Most often, these cases concern the seizure of goods by the customs authorities because the goods are presumed to be counterfeited. Mr Diaz Gavier has represented both companies seeking the seizure of goods imported in the EU in violation of intellectual property rights as companies having their goods seized for alleged violations of intellectual property rights.

Disputes with the customs authorities concerning the exportation of controlled goods without a license

e.g. Chemical products, medicinal products.

Settlement agreements with the customs authorities

Mr Diaz Gavier regularly advises companies on whether or not to accept settlement agreements proposed by the customs authorities and on the possibility or need for a voluntary disclosure of customs offences.

Request for repayment of duties

e.g., biodiesel from Argentina and Indonesia, fittings from cast iron (China); batteries, bandages.

Tariff classification – origin – customs value – customs procedures

Mr Diaz Gavier regularly advises his clients in these areas. Some examples of recent cases include:

  • Tariff classification: e.g., sports articles, beverages, biometric scanners, pumps and compressors, fittings of cast iron; vitamins and animal feed products; spring washers, disassembled goods, choline chloride, Methyl Sulfonyl Methane, polymer A576, vitamin B12 with carrier, lysine sulphate; etc.); dog chew; textile products, etc.; preparation of position paper in support of a classification of a product discussed at the EU Customs Code Committee.
  • Origin: About the preferential and non-preferential origin of goods (e.g., cosmetic products, chocolate, personal care products); requesting a binding origin information; obtaining licenses for approved exporter status;
  • Customs value: About the validity of the method used for customs valuation; corrections to the customs value; disputes on undervaluation (undervaluation of textiles; electronics; sports shoes; diamonds; perishable goods (fruits, vegetables); e-commerce, …); the relevance of unit prices.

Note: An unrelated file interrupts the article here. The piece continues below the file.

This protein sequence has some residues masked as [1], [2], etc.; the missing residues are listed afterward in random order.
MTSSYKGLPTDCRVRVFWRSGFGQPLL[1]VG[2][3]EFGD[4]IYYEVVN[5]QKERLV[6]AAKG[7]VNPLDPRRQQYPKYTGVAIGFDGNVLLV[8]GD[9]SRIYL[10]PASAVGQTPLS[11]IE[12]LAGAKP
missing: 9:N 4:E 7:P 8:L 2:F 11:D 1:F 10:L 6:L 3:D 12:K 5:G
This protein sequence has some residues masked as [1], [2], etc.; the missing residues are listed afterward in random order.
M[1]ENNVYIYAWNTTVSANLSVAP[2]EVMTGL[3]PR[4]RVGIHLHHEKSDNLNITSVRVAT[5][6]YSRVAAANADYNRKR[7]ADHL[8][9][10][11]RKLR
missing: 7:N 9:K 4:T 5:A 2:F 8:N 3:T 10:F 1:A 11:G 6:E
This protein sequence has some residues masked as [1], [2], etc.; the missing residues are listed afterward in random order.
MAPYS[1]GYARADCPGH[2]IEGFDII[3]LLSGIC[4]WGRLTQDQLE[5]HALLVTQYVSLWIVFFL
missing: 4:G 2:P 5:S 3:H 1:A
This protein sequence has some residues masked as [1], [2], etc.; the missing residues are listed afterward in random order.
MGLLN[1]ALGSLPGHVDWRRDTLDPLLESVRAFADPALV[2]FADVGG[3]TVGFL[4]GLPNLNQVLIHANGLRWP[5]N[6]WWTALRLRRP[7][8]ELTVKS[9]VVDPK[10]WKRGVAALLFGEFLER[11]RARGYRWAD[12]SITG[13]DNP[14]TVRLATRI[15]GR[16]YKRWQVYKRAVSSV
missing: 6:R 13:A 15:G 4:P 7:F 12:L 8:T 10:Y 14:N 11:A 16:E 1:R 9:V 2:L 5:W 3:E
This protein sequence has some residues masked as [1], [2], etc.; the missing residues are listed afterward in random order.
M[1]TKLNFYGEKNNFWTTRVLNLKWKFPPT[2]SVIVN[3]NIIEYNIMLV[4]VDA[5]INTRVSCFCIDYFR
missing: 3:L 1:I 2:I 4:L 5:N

• Duty savings: About the working and processing of goods in the EU to avoid anti-dumping duties on importation;
  • Customs procedures: Including the sale of goods in customs warehouse between license holders in the context of a merger; obtain a license inward processing; the discharge of the transit regime; the transfer of goods between temporary storage facilities; obtaining approved exporter status for exports to partner countries.

Mr Patricio Diaz Gavier represents his clients in excise disputes against the administration of customs and excise duties. Examples of recent matters include:

  • Designer fuels;
  • E-commerce of excise goods;
  • The sale of cigarettes against a price superior to the maximum authorized price;
  • Alleged excise fraud – fictitious sending and receiving of excise goods;
  • Withdrawal of excise goods from the excise suspension regime;
  • Movement of goods without e-ad or with an incorrect e-ad;
  • Irregular movement of excise goods;
  • Shortage of excise goods upon arrival at destination;
  • Common storage of gas oil;
  • Removal of excise goods before verification;
  • Exportation of excise good prior to filing export declaration;
  • Annulment of an electronic accompanying document after starting the movement of goods;
  • Change of destination of excise goods;
  • The receiver rejects the excise goods;
  • The marking of excise goods;
  • Theft of excise goods from excise warehouse;
  • Non-payment of excise duties after receipt thereof;
  • Withdrawal of excise license for alcoholic beverages with seizure of the available goods;
  • Withdrawal of excise license to manufacture and store fruit juices;
  • Conclusion of settlement agreements with the administration of customs and excise duties;
  • Obtaining warehouse licenses for the storage of excise goods.